How Much Should You Borrow to Grow Your Business?

Consider these four questions before taking on any kind of debt to expand your business.

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By Daniel DeMeo


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Your business is doing great. You've found your market niche. Your customer base is loyal and growing. The staff (even if it's just you) is stable and knowledgeable. You've reached the point that many small businesses dream about -- demand for your product or service exceeds supply.

Perhaps you've begun to think about what you could do with an infusion of working capital. But it can be a challenge to figure out how much to borrow. Borrow too much and you'll struggle to pay the loan. Borrow too little and your business may not be able to fulfill its full potential.

Taking on any kind of debt requires careful thought. As you think about how much capital you need to fuel expansion, consider these four questions:

1. What is the expected ROI for the loan?

In some cases, the answer is straightforward. Your supplier offers a 30 percent discount on $50,000 in inventory. That's a savings of $15,000. Even figuring in the interest cost and any fees on the loan, that's a healthy ROI.

Similarly, ROI can be strong if you're investing in equipment that will immediately boost productivity and sales. Determining ROI isn't always simple, however. It's tempting to think that doubling the number of restaurant tables will increase sales by 100 percent. Or hiring a new manicurist will allow you to book 12 new appointments a day.

But as every small business owner knows, very few things go exactly as planned. Customers may not materialize, you'll need extra employees and the cost of supplies will jump. When calculating the ROI for the loan amount, estimate low and add in a cushion for unexpected expenses.

Related: The 15 Most Profitable Small-Business Industries

2. Do the numbers add up?

You've built your business by committing your heart and soul to its success. But when it comes to borrowing for expansion, you need to focus on hard data, looking closely at positives and negatives. Positives include revenue and cash on hand, while negatives might include an already-high level of debt and slow sales during certain periods.

Any imbalance can indicate that you need to take a closer look at your business model or operations. Before you consider a loan, be sure your business fundamentals are sound. You want the capital infusion to strengthen your business, not just keep it afloat.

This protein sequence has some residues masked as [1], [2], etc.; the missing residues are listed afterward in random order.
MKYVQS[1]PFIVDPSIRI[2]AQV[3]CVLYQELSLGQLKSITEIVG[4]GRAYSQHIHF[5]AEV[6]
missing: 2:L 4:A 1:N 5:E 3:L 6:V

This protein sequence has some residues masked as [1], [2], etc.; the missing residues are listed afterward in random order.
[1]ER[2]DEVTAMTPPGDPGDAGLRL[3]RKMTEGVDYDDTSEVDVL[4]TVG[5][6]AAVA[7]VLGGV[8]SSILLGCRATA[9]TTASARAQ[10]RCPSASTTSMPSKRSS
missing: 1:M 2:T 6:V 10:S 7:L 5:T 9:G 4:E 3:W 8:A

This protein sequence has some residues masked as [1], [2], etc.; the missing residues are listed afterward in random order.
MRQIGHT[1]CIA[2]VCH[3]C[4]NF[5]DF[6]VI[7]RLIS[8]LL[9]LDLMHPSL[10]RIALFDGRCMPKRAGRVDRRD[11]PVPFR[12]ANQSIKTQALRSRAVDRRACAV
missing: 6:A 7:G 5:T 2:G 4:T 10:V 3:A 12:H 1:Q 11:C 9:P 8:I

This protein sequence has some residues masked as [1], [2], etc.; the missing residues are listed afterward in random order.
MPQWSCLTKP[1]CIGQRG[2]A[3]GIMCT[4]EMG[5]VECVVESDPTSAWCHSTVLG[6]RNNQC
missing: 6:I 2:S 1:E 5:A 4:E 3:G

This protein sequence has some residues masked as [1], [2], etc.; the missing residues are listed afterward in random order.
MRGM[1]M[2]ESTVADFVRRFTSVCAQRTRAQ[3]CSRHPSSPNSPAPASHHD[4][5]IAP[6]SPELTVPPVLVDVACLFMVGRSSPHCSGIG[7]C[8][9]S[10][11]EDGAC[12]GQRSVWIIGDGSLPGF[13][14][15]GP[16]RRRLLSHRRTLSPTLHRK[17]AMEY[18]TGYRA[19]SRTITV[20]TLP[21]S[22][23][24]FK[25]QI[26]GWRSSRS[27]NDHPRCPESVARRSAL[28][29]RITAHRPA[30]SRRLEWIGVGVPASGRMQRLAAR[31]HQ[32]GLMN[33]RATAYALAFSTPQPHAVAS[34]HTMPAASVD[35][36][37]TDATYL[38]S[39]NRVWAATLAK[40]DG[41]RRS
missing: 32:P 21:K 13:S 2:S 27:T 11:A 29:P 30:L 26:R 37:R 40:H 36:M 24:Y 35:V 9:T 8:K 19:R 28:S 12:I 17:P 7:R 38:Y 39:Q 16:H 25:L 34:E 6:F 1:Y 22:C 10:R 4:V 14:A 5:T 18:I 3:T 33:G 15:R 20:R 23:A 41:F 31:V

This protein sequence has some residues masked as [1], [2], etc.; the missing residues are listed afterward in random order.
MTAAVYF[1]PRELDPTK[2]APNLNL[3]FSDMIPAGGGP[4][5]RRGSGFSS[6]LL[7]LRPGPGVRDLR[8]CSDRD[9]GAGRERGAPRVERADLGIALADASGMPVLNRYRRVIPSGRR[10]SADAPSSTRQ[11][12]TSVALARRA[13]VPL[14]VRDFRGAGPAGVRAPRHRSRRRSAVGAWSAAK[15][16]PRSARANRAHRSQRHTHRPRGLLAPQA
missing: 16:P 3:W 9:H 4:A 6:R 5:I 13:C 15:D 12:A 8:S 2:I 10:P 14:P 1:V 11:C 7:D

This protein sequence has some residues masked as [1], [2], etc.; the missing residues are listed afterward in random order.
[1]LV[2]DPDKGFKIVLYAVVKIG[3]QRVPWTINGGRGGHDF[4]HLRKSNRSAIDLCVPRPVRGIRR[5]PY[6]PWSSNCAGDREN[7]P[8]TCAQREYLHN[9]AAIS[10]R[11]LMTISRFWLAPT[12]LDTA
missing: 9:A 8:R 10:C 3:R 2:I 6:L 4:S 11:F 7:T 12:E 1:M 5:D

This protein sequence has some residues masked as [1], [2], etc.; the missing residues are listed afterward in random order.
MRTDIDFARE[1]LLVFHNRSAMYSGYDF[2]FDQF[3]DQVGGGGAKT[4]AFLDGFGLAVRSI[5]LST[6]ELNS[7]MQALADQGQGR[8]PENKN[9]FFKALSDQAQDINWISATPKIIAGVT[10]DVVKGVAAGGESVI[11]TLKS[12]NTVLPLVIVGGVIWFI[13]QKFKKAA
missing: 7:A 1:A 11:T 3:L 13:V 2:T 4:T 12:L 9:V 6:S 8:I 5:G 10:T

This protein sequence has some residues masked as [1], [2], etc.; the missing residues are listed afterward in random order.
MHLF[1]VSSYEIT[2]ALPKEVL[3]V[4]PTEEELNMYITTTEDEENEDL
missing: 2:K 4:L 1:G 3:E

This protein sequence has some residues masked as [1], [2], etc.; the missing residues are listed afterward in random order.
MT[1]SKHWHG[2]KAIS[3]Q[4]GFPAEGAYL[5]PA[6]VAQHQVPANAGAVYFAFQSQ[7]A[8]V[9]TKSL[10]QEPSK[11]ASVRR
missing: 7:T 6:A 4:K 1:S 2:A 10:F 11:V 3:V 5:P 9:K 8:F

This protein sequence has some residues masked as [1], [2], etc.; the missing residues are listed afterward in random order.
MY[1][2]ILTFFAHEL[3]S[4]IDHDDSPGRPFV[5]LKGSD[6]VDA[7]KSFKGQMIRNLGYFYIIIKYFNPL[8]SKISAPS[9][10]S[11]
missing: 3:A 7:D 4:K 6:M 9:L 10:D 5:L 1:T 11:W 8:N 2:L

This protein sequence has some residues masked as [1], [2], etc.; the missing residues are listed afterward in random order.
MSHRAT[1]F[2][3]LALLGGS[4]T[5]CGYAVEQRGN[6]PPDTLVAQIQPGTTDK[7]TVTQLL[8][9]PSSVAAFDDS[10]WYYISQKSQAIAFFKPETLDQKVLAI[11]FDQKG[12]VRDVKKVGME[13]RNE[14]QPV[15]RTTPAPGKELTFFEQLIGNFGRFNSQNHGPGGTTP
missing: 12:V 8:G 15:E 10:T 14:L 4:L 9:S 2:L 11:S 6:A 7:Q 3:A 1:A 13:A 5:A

Related: The 10 Best Jobs in America for 2016

3. Do you have a game plan for continued growth?

Even short-term capital should be part of a long-term plan. In the short term, you may be planning to use capital to add a new line of products or services or expand to a new location. You could be investing in technology to rev up online sales. You might be adding staff or expanding marketing.

All of these actions should have a singular goal -- understanding and anticipating customer needs. Since there's no business without customers, you need to have a strategy for one, three or five years to keep them coming in the door (or to your website).

Related: The Most Profitable Types of Small Businesses

4. Have you identified the right type of lender?

There are a lot of ways to secure working capital. Some people borrow from family or friends. Others use their credit cards. Still others seek funding from a range of lenders and other finance companies. Each case is different. Often, banks are the first place people look, but many banks may be less inclined to fund working capital loans of under $150,000.

As a result, many business owners are choosing to work with online alternative finance companies. Typically, these providers are faster and more efficient. Time-strapped entrepreneurs don't have to compile reams of documents and wait months for a decision, spending time that could be better used running the business. Securing access to funding from alternative finance companies can be as quick as just a few days.

Equally important, online lenders use different criteria when making loan decisions. They may look at sales and revenue data, time in business and other performance-based characteristics. They typically don't require personal collateral or spotless credit from the owner.

Applying with a company that specializes in working with small businesses can increase your chances of getting the capital you need. Just be sure to do your due diligence so you fully understand the terms of your loan, including the total cost of capital and the payment schedule. These factors should inform your decision about how much to borrow.

You've accomplished a goal that many others never reach. You've built a business that is ripe for expansion. By combining an infusion of working capital with a thoughtful long-term plan, you can continue your track record of success. Just be sure you have crunched the numbers and are realistic about the loan's ROI. Then, just keep doing what you do best - delivering a product or service your customers can't live without.

Daniel DeMeo

Finance Expert

Dan DeMeo has more than 12 years of concurrent experience as a C-level officer for CAN Capital, 1st Financial Bank USA, and J.P. Morgan & Co. In these positions, DeMeo was responsible for all finance and accounting activities including planning, investment, management, portfolio and product pricing, and balance sheet management.

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